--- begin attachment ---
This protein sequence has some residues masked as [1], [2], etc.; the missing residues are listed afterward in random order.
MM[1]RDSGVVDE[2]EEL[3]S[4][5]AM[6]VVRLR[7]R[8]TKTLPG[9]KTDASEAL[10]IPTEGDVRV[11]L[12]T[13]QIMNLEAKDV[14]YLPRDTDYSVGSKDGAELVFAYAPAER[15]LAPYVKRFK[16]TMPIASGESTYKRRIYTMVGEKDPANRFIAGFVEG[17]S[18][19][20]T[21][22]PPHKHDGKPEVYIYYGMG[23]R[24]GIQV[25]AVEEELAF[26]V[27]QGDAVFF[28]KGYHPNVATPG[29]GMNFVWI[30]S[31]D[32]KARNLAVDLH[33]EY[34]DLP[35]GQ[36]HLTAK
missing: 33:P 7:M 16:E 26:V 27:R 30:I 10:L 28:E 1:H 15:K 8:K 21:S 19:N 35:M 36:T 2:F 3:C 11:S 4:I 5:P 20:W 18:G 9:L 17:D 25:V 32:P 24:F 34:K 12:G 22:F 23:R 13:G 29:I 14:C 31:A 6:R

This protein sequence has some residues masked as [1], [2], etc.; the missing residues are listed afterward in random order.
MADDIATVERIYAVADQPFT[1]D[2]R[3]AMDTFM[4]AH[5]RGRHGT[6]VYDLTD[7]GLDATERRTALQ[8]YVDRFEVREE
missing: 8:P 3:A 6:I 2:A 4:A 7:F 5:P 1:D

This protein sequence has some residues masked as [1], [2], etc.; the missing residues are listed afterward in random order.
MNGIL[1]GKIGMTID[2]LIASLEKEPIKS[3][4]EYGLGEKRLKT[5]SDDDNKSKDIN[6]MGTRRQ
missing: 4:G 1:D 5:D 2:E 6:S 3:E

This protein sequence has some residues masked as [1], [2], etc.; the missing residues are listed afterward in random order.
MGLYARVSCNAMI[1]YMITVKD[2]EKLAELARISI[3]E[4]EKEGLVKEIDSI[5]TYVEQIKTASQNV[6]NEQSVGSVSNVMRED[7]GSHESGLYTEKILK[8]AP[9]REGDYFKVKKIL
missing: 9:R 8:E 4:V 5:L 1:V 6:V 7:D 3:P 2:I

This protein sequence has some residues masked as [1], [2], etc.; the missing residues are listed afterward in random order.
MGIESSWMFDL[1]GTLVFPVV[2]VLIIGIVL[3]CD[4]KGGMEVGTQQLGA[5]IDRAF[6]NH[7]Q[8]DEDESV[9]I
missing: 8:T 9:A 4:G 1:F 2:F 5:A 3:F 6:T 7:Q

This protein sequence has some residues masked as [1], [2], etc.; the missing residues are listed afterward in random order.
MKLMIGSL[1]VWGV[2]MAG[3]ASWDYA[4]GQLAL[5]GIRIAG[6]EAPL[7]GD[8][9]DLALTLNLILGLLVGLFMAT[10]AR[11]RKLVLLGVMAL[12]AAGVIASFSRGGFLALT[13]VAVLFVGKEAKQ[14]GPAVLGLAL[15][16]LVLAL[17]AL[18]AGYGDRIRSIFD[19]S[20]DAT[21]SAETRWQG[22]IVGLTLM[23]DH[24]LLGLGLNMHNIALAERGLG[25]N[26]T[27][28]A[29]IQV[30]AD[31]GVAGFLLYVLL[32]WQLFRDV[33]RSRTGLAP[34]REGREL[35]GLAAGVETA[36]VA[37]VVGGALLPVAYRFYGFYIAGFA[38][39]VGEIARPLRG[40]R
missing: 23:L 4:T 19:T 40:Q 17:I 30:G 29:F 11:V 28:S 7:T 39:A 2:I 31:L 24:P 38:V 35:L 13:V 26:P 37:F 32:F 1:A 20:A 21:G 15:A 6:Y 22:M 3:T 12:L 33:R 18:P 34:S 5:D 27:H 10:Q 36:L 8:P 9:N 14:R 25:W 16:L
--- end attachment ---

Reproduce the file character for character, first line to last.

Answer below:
This protein sequence has some residues masked as [1], [2], etc.; the missing residues are listed afterward in random order.
MM[1]RDSGVVDE[2]EEL[3]S[4][5]AM[6]VVRLR[7]R[8]TKTLPG[9]KTDASEAL[10]IPTEGDVRV[11]L[12]T[13]QIMNLEAKDV[14]YLPRDTDYSVGSKDGAELVFAYAPAER[15]LAPYVKRFK[16]TMPIASGESTYKRRIYTMVGEKDPANRFIAGFVEG[17]S[18][19][20]T[21][22]PPHKHDGKPEVYIYYGMG[23]R[24]GIQV[25]AVEEELAF[26]V[27]QGDAVFF[28]KGYHPNVATPG[29]GMNFVWI[30]S[31]D[32]KARNLAVDLH[33]EY[34]DLP[35]GQ[36]HLTAK
missing: 33:P 7:M 16:E 26:V 27:R 30:I 10:L 28:E 1:H 15:K 8:K 21:S 19:N 35:M 36:T 2:F 3:C 11:S 4:I 5:P 20:W 18:G 9:L 17:D 25:V 32:P 24:F 34:K 12:G 22:F 23:R 13:G 29:I 14:C 31:A 6:R

This protein sequence has some residues masked as [1], [2], etc.; the missing residues are listed afterward in random order.
MADDIATVERIYAVADQPFT[1]D[2]R[3]AMDTFM[4]AH[5]RGRHGT[6]VYDLTD[7]GLDATERRTALQ[8]YVDRFEVREE
missing: 8:P 3:A 6:I 2:A 4:A 7:F 5:P 1:D

This protein sequence has some residues masked as [1], [2], etc.; the missing residues are listed afterward in random order.
MNGIL[1]GKIGMTID[2]LIASLEKEPIKS[3][4]EYGLGEKRLKT[5]SDDDNKSKDIN[6]MGTRRQ
missing: 4:G 1:D 5:D 2:E 6:S 3:E

This protein sequence has some residues masked as [1], [2], etc.; the missing residues are listed afterward in random order.
MGLYARVSCNAMI[1]YMITVKD[2]EKLAELARISI[3]E[4]EKEGLVKEIDSI[5]TYVEQIKTASQNV[6]NEQSVGSVSNVMRED[7]GSHESGLYTEKILK[8]AP[9]REGDYFKVKKIL
missing: 9:R 8:E 4:V 5:L 1:V 6:V 7:D 3:P 2:I

This protein sequence has some residues masked as [1], [2], etc.; the missing residues are listed afterward in random order.
MGIESSWMFDL[1]GTLVFPVV[2]VLIIGIVL[3]CD[4]KGGMEVGTQQLGA[5]IDRAF[6]NH[7]Q[8]DEDESV[9]I
missing: 8:T 9:A 4:G 1:F 2:F 5:A 3:F 6:T 7:Q

This protein sequence has some residues masked as [1], [2], etc.; the missing residues are listed afterward in random order.
MKLMIGSL[1]VWGV[2]MAG[3]ASWDYA[4]GQLAL[5]GIRIAG[6]EAPL[7]GD[8][9]DLALTLNLILGLLVGLFMAT[10]AR[11]RKLVLLGVMAL[12]AAGVIASFSRGGFLALT[13]VAVLFVGKEAKQ[14]GPAVLGLAL[15][16]LVLAL[17]AL[18]AGYGDRIRSIFD[19]S[20]DAT[21]SAETRWQG[22]IVGLTLM[23]DH[24]LLGLGLNMHNIALAERGLG[25]N[26]T[27][28]A[29]IQV[30]AD[31]GVAGFLLYVLL[32]WQLFRDV[33]RSRTGLAP[34]REGREL[35]GLAAGVETA[36]VA[37]VVGGALLPVAYRFYGFYIAGFA[38][39]VGEIARPLRG[40]R
missing: 23:L 4:T 19:T 40:Q 17:I 30:G 29:F 11:V 28:S 7:T 39:A 2:I 31:L 24:P 38:V 35:L 13:V 26:P 37:F 32:F 1:A 20:A 21:G 15:A 6:Y 22:M 3:T 12:L 33:R 18:P 34:S 5:D 27:H 10:Q 36:L 8:P 9:N 14:R 25:W 16:L